Brought to you by:

NZ examines quake, fire resilience of building panels

New Zealand’s Earthquake Commission (EQC) and building research group BRANZ are funding research assessing the seismic resilience and fire risk performance of prefabricated insulated panels as demand for housing increases.

BRANZ says structural insulated panels (SIPs), made offsite by joining two face layers to an insulating core, can be used as walls, roofs and floors and can significantly speed up construction.

“SIPs offer one potential solution to New Zealand’s need for fast, affordable and quality housing,” BRANZ materials scientist and project leader Anna Walsh says.

SIPs are currently considered an alternative solution under the New Zealand Building Code, requiring an engineering assessment before a building consent can be issued, which adds time and cost to a project.

“Getting consent for a SIPs building isn’t always straightforward, especially if council officials are unfamiliar with the system,” Ms Walsh says. “We want our research to support a more simplified consenting process by providing information about how SIPs perform.”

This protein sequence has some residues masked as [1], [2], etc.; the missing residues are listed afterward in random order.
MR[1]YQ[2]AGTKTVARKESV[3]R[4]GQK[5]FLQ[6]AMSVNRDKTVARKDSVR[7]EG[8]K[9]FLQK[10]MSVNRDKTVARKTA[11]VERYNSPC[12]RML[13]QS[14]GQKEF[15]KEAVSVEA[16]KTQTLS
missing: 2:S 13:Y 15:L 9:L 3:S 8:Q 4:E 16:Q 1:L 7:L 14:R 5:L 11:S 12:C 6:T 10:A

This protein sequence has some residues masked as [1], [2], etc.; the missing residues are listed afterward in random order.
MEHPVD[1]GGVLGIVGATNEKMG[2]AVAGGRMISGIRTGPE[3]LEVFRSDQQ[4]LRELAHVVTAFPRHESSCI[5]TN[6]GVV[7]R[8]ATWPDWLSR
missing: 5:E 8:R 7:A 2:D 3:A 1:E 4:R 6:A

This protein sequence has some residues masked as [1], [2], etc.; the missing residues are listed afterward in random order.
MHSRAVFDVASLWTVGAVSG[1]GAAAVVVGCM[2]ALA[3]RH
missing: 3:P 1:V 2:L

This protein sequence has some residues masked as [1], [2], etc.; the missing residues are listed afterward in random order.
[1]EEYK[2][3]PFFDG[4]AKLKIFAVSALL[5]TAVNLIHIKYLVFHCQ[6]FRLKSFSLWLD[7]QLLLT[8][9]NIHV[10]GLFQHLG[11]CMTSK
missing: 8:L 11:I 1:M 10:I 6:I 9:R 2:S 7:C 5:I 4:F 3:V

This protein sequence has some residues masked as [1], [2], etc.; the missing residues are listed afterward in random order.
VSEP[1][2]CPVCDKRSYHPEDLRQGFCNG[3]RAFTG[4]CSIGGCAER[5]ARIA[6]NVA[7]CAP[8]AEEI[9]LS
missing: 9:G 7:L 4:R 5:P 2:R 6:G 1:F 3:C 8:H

An EQC paper says SIPs with wood-based panels as the outer layers have been used for residential construction in North America since the early 1990s and have proven effective in seismically active parts of the world including Japan.

The research is also looking at how they perform in the case of fire and when subjected to New Zealand climatic conditions.

BRANZ says SIPS are structural components, while products contributing to high-profile fires affecting the Grenfell building in the UK and the Lacrosse building in Melbourne have been combustible cladding panels such as aluminium composite panels.

Some SIPs that include combustible materials would be only appropriate for certain applications, with fire safety risk factors also including a building height, type of use and whether there are sprinklers.

“There is increasing scrutiny over the fire safety aspects of these types of materials following recent high-profile fires and work is ongoing to understand and manage the risks of using combustible materials in buildings,” Ms Walsh told

“The fire performance workstream of the BRANZ SIPs research project is looking to understand what is known internationally about SIPs fire performance.”